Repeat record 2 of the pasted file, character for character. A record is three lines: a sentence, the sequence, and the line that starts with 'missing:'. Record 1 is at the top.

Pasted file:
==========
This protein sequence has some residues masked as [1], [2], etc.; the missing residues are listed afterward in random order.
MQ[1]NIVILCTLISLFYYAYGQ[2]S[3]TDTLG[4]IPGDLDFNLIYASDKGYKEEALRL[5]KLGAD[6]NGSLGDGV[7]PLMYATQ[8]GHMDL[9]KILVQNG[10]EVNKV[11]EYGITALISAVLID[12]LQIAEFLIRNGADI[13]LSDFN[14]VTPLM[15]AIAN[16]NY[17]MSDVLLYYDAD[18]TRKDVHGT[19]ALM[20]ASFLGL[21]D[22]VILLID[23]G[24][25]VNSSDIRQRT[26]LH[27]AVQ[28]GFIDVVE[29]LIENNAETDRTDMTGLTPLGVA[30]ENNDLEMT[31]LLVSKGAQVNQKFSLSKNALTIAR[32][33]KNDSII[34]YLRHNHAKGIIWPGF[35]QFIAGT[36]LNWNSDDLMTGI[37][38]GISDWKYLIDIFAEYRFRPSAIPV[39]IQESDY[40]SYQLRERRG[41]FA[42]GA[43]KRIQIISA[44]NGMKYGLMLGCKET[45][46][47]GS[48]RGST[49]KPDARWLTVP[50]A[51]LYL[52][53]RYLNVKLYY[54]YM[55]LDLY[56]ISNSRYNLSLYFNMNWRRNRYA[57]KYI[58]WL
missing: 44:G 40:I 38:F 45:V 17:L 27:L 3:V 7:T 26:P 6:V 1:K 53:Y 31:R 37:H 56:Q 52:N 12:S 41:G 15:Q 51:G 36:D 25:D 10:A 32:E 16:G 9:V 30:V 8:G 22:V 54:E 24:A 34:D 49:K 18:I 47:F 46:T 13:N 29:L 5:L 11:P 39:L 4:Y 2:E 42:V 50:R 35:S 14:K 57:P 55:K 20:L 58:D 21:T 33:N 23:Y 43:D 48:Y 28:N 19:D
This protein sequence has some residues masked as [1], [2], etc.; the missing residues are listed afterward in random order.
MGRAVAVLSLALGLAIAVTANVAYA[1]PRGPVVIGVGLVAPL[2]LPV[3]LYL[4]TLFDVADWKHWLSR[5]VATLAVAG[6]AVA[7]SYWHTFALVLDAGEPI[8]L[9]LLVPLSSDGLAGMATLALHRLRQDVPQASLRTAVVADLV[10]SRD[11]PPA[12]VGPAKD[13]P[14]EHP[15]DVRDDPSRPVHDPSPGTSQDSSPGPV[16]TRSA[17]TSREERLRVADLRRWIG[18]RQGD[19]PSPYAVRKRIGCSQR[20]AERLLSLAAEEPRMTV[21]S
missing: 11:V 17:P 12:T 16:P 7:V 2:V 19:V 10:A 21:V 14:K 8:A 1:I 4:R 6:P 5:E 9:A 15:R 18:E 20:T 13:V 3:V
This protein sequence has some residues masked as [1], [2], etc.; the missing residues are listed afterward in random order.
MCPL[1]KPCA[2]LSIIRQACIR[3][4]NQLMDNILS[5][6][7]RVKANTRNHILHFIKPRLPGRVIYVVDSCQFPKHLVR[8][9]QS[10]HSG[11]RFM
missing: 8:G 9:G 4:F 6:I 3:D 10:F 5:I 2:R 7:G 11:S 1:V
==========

This protein sequence has some residues masked as [1], [2], etc.; the missing residues are listed afterward in random order.
MGRAVAVLSLALGLAIAVTANVAYA[1]PRGPVVIGVGLVAPL[2]LPV[3]LYL[4]TLFDVADWKHWLSR[5]VATLAVAG[6]AVA[7]SYWHTFALVLDAGEPI[8]L[9]LLVPLSSDGLAGMATLALHRLRQDVPQASLRTAVVADLV[10]SRD[11]PPA[12]VGPAKD[13]P[14]EHP[15]DVRDDPSRPVHDPSPGTSQDSSPGPV[16]TRSA[17]TSREERLRVADLRRWIG[18]RQGD[19]PSPYAVRKRIGCSQR[20]AERLLSLAAEEPRMTV[21]S
missing: 11:V 17:P 12:T 16:P 7:V 2:V 19:V 10:A 21:V 14:K 8:A 1:I 4:R 6:P 5:E 9:A 15:R 18:E 20:T 13:V 3:V